From one of England's most celebrated writers, a funny and superbly observed novella about the Queen of England and the subversive power of reading When her corgis stray into a mobile library parked near Buckingham Palace, the Queen feels duty-bound to borrow a book. Discovering the joy of reading widely (from J. R. Ackerley, Jean Genet, and Ivy Compton-Burnett to the classics) and intelligently, she finds that her view of the world changes dramatically. Abetted in her newfound obsession by Norman, a young man from the royal kitchens, the Queen comes to question the prescribed order of the world and loses patience with the routines of her role as monarch. Her new passion for reading initially alarms the palace staff and soon leads to surprising and very funny consequences for the country at large. With the poignant and mischievous wit of The History Boys, England's best loved author revels in the power of literature to change even the most uncommon reader's life.
Author: Roland Nachtigäller, Nicola von Velsen
Udgivet i forbindelse med udstillingen Documenta 9 på Museum Fridericanum, Kassel, 13. juni-20. september 1992.
The End of Mr. Y
Author: Scarlett Thomas
Publisher: Houghton Mifflin Harcourt
A cursed book. A missing professor. Some nefarious men in gray suits. And a dreamworld called the Troposphere? Ariel Manto has a fascination with nineteenth-century scientists—especially Thomas Lumas and The End of Mr. Y, a book no one alive has read. When she mysteriously uncovers a copy at a used bookstore, Ariel is launched into an adventure of science and faith, consciousness and death, space and time, and everything in between. Seeking answers, Ariel follows in Mr. Y’s footsteps: She swallows a tincture, stares into a black dot, and is transported into the Troposphere—a wonderland where she can travel through time and space using the thoughts of others. There she begins to understand all the mysteries surrounding the book, herself, and the universe. Or is it all just a hallucination? With The End of Mr. Y, Scarlett Thomas brings us another fast-paced mix of popular culture, love, mystery, and irresistible philosophical adventure.
Author: Errol Morris
Publisher: University of Chicago Press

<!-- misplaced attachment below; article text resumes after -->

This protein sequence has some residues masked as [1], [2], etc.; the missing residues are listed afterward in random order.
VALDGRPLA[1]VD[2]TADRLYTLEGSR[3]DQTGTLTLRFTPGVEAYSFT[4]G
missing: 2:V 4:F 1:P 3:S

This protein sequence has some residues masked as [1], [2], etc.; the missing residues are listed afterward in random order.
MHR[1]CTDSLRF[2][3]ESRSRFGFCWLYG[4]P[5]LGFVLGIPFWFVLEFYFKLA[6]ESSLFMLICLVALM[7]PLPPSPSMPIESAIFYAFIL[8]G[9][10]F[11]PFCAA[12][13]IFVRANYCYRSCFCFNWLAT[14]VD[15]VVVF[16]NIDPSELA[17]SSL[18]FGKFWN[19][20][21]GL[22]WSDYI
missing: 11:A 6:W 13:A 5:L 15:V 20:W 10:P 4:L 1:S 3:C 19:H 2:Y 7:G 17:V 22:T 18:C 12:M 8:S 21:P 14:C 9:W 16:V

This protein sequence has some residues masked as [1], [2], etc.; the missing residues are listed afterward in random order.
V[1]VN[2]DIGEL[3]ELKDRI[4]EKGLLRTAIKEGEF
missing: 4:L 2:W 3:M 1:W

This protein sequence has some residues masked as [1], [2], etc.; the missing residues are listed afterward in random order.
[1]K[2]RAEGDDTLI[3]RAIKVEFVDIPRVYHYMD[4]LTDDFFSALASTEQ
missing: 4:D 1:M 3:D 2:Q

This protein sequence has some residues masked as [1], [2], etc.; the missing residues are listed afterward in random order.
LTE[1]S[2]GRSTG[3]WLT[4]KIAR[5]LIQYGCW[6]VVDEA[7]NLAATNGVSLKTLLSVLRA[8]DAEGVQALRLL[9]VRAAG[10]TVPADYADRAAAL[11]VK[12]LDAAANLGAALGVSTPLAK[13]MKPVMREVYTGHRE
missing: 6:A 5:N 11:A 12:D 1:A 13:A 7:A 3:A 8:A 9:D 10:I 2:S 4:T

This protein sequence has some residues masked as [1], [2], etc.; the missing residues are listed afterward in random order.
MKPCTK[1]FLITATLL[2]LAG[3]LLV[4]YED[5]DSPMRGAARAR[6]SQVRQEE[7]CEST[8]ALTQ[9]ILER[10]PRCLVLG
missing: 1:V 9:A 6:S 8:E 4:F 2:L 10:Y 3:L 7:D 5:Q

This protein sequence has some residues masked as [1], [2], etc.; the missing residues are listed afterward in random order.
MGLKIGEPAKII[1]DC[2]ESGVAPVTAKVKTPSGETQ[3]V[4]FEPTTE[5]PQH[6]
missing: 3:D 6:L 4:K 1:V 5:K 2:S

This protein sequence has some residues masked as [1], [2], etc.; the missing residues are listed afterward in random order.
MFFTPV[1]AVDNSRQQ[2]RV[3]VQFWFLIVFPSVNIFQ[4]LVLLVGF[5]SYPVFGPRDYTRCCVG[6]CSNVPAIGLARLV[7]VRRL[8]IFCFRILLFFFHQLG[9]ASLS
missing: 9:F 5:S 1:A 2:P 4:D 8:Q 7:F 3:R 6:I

In 1972, philosopher of science Thomas Kuhn threw an ashtray at Errol Morris. This book is the result. At the time, Morris was a graduate student. Now we know him as one of the most celebrated and restlessly probing filmmakers of our time, the creator of such classics of documentary investigation as The Thin Blue Line and The Fog of War. Kuhn, meanwhile, was—and, posthumously, remains—a star in his field, the author of The Structure of Scientific Revolutions, a landmark book that has sold well over a million copies and introduced the concept of “paradigm shifts” to the larger culture. And Morris thought the idea was bunk. The Ashtray tells why—and in doing so, it makes a powerful case for Morris’s way of viewing the world, and the centrality to that view of a fundamental conception of the necessity of truth. “For me,” Morris writes, “truth is about the relationship between language and the world: a correspondence idea of truth.” He has no patience for philosophical systems that aim for internal coherence and disdain the world itself. Morris is after bigger game: he wants to establish as clearly as possible what we know and can say about the world, reality, history, our actions and interactions. It’s the fundamental desire that animates his filmmaking, whether he’s probing Robert McNamara about Vietnam or the oddball owner of a pet cemetery. Truth may be slippery, but that doesn’t mean we have to grease its path of escape through philosophical evasions. Rather, Morris argues powerfully, it is our duty to do everything we can to establish and support it. In a time when truth feels ever more embattled, under siege from political lies and virtual lives alike, The Ashtray is a bracing reminder of its value, delivered by a figure who has, over decades, uniquely earned our trust through his commitment to truth. No Morris fan should miss it.
Author: Philip S. Harrington
Publisher: Cambridge University Press
Listing more than 500 sky targets, both near and far, in 187 challenges, this observing guide will test novice astronomers and advanced veterans alike. Its unique mix of Solar System and deep-sky targets will have observers hunting for the Apollo lunar landing sites, searching for satellites orbiting the outermost planets, and exploring hundreds of star clusters, nebulae, distant galaxies, and quasars. Each target object is accompanied by a rating indicating how difficult the object is to find, an in-depth visual description, an illustration showing how the object realistically looks, and a detailed finder chart to help you find each challenge quickly and effectively. The guide introduces objects often overlooked in other observing guides and features targets visible in a variety of conditions, from the inner city to the dark countryside. Challenges are provided for the naked eye, through binoculars and the largest backyard telescopes.